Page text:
I wrote this before election Day so enjoy a respite.
The orthopedic Nurse Practitioner who gives me cortisone shots in my knees is retiring and introduced me to the new ONP. I swear she is twelve years old. If you are approaching my age or older, you know the feeling. Slowly the old trusted faces of providers fade from the offices we visit and are replaced by youthful practitioners.
We are leaves that drop and change from season to season, even though our season may spans several decades. Lake Midges, those swarms of tiny insects that reappeared with our spate of warm weather, live for just a few weeks or less depending upon which of the ten thousand species they are. Koi, those stylish fish in fancy ponds, can live over one hundred years. That’s youthful compared to some turtles and whales who can pass their two hundredth birthday. But hey, the Greenland Shark is estimated to live up to five-hundred years. Compared to our measly seven decades or so, those water creatures seem to know something we don’t.
As I watch my twenty-to-thirty-something children navigate the challenges and opportunities of their decades, I chuckle and wince while vicariously re-living those transitions. As the old expression goes, “If only I knew then what I know now.” But when I am tempted to gray-beard and tell them how I managed or mismanaged things in my day, I am reminded there have been categorical and seismic shifts that often render my advice irrelevant.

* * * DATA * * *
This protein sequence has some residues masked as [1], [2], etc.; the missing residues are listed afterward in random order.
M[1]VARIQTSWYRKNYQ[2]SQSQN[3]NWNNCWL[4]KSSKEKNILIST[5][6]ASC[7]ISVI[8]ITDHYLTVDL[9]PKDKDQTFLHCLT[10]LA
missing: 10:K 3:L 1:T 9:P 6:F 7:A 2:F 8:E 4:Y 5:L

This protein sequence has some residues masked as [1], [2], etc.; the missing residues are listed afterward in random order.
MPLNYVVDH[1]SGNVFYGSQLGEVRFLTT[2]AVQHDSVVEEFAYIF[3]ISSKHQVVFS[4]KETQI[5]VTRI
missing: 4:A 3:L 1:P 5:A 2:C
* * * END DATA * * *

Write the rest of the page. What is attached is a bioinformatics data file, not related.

I am not just talking about the difference between IPhone 3 and 12. Closer to my own heart, since 1969 the percentage of the population that attends church (the only good measure of membership) has dropped from a national high of nearly fifty percent down to about a third. At the same time, since Woodstock, approval of inter-racial marriage in the US has grown from twenty to almost ninety percent. And most recently, real conversations about race and gender have finally arrived.
There are huge changes tipping the chute of the future down which we slide. Here are just a few taken from an eight-year old United Nations Populations Fund report:
- The world now has the largest generation of young people it has ever had. But those over 60 are the fastest growing group globally.
- Even as human population has increased by 25% in the last 20 years, it has now slowed because women are having fewer children.
- The world is urbanizing, increasing the number of people living in cities and towns by almost two billion.
- More people have been displaced and are migrating than ever before (even before the war in Ukraine).
While considering the implications of those real-world changes, consider also what a majority of eight-hundred technology executives predicted ten years ago, would take place by 2025 (World Economic Forum):
- The first robotic pharmacist in the US
- 5% of consumer products printed in 3D
- First transplant of a 3D-printed liver
- First AI machine on a corporate board of directors
All those trends and predictions (even if close to true) indicate massive changes to our every day lives that no one standing in Yasgur’s farm could have predicted in 1969. Those of us who have decades of wisdom to share need to temper our hubris with the knowledge that some of our wisdom really is past its Sell-by date.